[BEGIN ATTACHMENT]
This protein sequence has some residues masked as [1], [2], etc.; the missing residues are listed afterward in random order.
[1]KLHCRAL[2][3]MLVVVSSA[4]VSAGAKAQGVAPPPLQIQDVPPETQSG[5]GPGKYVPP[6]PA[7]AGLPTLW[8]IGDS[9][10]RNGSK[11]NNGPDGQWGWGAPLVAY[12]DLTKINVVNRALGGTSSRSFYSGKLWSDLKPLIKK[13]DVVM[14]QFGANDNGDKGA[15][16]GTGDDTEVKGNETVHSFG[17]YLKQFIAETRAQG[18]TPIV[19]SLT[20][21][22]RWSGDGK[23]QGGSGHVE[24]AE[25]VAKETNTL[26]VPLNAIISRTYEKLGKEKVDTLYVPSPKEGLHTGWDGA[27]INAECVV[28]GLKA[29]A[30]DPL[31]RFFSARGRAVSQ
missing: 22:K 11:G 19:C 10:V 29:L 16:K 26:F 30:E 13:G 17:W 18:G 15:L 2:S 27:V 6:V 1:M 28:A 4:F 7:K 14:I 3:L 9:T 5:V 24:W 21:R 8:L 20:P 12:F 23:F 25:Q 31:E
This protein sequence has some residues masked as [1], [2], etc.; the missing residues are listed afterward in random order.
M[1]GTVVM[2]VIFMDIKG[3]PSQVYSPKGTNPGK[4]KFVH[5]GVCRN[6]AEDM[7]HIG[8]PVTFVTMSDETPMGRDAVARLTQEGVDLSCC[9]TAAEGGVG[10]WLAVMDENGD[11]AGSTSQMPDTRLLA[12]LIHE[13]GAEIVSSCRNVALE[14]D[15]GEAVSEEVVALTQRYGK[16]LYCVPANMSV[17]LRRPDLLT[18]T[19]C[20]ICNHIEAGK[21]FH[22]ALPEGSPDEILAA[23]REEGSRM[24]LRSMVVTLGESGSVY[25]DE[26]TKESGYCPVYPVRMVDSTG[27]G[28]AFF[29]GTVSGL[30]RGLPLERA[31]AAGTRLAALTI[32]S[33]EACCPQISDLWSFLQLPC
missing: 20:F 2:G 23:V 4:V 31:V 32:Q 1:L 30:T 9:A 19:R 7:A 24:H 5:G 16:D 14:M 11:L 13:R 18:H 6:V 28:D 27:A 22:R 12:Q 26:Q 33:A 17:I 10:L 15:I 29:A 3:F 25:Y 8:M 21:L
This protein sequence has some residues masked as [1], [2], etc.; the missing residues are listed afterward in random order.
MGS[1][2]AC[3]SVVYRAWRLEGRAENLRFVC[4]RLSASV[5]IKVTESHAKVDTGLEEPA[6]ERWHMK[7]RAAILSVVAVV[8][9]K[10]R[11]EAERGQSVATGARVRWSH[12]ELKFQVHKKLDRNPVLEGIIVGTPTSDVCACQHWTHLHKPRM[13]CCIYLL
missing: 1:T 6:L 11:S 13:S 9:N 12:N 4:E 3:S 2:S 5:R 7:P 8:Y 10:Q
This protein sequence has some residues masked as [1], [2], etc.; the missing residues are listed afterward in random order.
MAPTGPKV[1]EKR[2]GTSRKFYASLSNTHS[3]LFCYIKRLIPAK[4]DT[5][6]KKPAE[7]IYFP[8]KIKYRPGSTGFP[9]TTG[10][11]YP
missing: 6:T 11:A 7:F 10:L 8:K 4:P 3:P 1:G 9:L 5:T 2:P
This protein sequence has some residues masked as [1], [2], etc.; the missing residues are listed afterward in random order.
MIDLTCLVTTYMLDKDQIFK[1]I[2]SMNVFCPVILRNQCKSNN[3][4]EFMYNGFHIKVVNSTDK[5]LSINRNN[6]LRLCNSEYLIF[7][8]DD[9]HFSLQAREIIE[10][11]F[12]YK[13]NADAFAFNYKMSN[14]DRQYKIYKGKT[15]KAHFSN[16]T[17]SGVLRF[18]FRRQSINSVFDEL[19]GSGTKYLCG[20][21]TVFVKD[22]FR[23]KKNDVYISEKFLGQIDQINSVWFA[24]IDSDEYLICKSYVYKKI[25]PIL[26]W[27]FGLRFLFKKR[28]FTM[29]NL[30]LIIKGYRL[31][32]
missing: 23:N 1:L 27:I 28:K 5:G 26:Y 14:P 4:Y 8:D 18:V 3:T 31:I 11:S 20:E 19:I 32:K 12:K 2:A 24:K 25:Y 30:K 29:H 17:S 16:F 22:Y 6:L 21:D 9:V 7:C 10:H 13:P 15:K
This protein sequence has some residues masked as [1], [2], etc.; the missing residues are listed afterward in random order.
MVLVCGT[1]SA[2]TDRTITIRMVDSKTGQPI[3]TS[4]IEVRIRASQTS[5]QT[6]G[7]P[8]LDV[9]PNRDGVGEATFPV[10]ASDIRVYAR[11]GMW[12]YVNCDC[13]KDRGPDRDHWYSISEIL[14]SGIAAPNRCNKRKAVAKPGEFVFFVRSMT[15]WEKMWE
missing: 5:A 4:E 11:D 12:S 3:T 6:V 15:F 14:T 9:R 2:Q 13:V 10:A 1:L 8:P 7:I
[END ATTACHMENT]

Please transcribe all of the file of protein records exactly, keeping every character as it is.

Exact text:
This protein sequence has some residues masked as [1], [2], etc.; the missing residues are listed afterward in random order.
[1]KLHCRAL[2][3]MLVVVSSA[4]VSAGAKAQGVAPPPLQIQDVPPETQSG[5]GPGKYVPP[6]PA[7]AGLPTLW[8]IGDS[9][10]RNGSK[11]NNGPDGQWGWGAPLVAY[12]DLTKINVVNRALGGTSSRSFYSGKLWSDLKPLIKK[13]DVVM[14]QFGANDNGDKGA[15][16]GTGDDTEVKGNETVHSFG[17]YLKQFIAETRAQG[18]TPIV[19]SLT[20][21][22]RWSGDGK[23]QGGSGHVE[24]AE[25]VAKETNTL[26]VPLNAIISRTYEKLGKEKVDTLYVPSPKEGLHTGWDGA[27]INAECVV[28]GLKA[29]A[30]DPL[31]RFFSARGRAVSQ
missing: 22:K 11:G 19:C 10:V 29:L 16:K 26:F 30:E 13:G 17:W 18:G 15:L 2:S 27:V 6:V 1:M 28:A 4:F 7:K 14:I 3:L 9:T 5:V 24:W 21:R 8:L 20:P 12:F 23:F 25:Q 31:E
This protein sequence has some residues masked as [1], [2], etc.; the missing residues are listed afterward in random order.
M[1]GTVVM[2]VIFMDIKG[3]PSQVYSPKGTNPGK[4]KFVH[5]GVCRN[6]AEDM[7]HIG[8]PVTFVTMSDETPMGRDAVARLTQEGVDLSCC[9]TAAEGGVG[10]WLAVMDENGD[11]AGSTSQMPDTRLLA[12]LIHE[13]GAEIVSSCRNVALE[14]D[15]GEAVSEEVVALTQRYGK[16]LYCVPANMSV[17]LRRPDLLT[18]T[19]C[20]ICNHIEAGK[21]FH[22]ALPEGSPDEILAA[23]REEGSRM[24]LRSMVVTLGESGSVY[25]DE[26]TKESGYCPVYPVRMVDSTG[27]G[28]AFF[29]GTVSGL[30]RGLPLERA[31]AAGTRLAALTI[32]S[33]EACCPQISDLWSFLQLPC
missing: 20:F 2:G 23:V 4:V 31:V 32:Q 1:L 30:T 9:A 19:R 7:A 24:H 5:G 16:D 14:M 11:L 13:R 18:H 6:V 28:D 27:A 22:R 12:Q 26:Q 33:A 17:I 10:L 15:I 29:A 3:F 25:Y 8:M 21:L
This protein sequence has some residues masked as [1], [2], etc.; the missing residues are listed afterward in random order.
MGS[1][2]AC[3]SVVYRAWRLEGRAENLRFVC[4]RLSASV[5]IKVTESHAKVDTGLEEPA[6]ERWHMK[7]RAAILSVVAVV[8][9]K[10]R[11]EAERGQSVATGARVRWSH[12]ELKFQVHKKLDRNPVLEGIIVGTPTSDVCACQHWTHLHKPRM[13]CCIYLL
missing: 1:T 6:L 11:S 13:S 9:N 12:N 4:E 3:S 2:S 5:R 7:P 8:Y 10:Q
This protein sequence has some residues masked as [1], [2], etc.; the missing residues are listed afterward in random order.
MAPTGPKV[1]EKR[2]GTSRKFYASLSNTHS[3]LFCYIKRLIPAK[4]DT[5][6]KKPAE[7]IYFP[8]KIKYRPGSTGFP[9]TTG[10][11]YP
missing: 6:T 11:A 7:F 10:L 8:K 4:P 3:P 1:G 9:L 5:T 2:P
This protein sequence has some residues masked as [1], [2], etc.; the missing residues are listed afterward in random order.
MIDLTCLVTTYMLDKDQIFK[1]I[2]SMNVFCPVILRNQCKSNN[3][4]EFMYNGFHIKVVNSTDK[5]LSINRNN[6]LRLCNSEYLIF[7][8]DD[9]HFSLQAREIIE[10][11]F[12]YK[13]NADAFAFNYKMSN[14]DRQYKIYKGKT[15]KAHFSN[16]T[17]SGVLRF[18]FRRQSINSVFDEL[19]GSGTKYLCG[20][21]TVFVKD[22]FR[23]KKNDVYISEKFLGQIDQINSVWFA[24]IDSDEYLICKSYVYKKI[25]PIL[26]W[27]FGLRFLFKKR[28]FTM[29]NL[30]LIIKGYRL[31][32]
missing: 23:N 1:L 27:I 28:K 5:G 26:Y 14:P 4:Y 8:D 18:V 3:T 31:I 11:S 20:E 19:I 32:K 12:K 2:A 24:K 25:Y 30:K 29:H 17:S 16:F 22:Y 6:L 21:D 9:V 7:C 10:H 13:P 15:K
This protein sequence has some residues masked as [1], [2], etc.; the missing residues are listed afterward in random order.
MVLVCGT[1]SA[2]TDRTITIRMVDSKTGQPI[3]TS[4]IEVRIRASQTS[5]QT[6]G[7]P[8]LDV[9]PNRDGVGEATFPV[10]ASDIRVYAR[11]GMW[12]YVNCDC[13]KDRGPDRDHWYSISEIL[14]SGIAAPNRCNKRKAVAKPGEFVFFVRSMT[15]WEKMWE
missing: 5:A 4:E 11:D 12:S 3:T 6:V 15:F 14:T 9:R 2:Q 13:V 10:A 1:L 8:P 7:I